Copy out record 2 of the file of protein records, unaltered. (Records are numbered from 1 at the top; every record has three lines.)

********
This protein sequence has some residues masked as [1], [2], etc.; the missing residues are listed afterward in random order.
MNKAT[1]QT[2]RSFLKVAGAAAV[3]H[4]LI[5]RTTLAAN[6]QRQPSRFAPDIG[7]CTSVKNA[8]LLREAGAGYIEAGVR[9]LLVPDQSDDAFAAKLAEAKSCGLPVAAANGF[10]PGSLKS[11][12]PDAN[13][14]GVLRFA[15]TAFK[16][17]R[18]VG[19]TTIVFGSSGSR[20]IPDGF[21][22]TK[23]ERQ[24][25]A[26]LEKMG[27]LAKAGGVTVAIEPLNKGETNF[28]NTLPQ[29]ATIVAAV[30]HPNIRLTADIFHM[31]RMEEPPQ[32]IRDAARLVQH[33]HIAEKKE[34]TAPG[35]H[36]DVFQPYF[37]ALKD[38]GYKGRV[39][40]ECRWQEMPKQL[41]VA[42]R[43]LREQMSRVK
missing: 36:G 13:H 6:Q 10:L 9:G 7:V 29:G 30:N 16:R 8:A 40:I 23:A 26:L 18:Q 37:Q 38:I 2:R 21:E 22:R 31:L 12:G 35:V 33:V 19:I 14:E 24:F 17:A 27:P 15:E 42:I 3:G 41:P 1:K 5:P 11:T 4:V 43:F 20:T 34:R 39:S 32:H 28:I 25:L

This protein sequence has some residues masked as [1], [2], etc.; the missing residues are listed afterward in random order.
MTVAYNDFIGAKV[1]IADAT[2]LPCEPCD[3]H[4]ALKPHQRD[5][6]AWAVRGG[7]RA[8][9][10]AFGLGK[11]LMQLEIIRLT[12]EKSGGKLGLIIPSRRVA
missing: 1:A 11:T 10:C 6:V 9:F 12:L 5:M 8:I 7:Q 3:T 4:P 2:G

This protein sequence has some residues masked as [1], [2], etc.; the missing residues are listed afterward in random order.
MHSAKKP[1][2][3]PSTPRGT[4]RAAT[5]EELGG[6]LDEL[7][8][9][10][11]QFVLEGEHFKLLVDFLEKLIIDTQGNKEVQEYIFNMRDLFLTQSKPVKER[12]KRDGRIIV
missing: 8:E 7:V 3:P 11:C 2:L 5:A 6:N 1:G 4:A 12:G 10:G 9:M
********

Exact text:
This protein sequence has some residues masked as [1], [2], etc.; the missing residues are listed afterward in random order.
MTVAYNDFIGAKV[1]IADAT[2]LPCEPCD[3]H[4]ALKPHQRD[5][6]AWAVRGG[7]RA[8][9][10]AFGLGK[11]LMQLEIIRLT[12]EKSGGKLGLIIPSRRVA
missing: 1:A 11:T 10:C 6:V 9:F 12:L 5:M 8:I 7:Q 3:T 4:P 2:G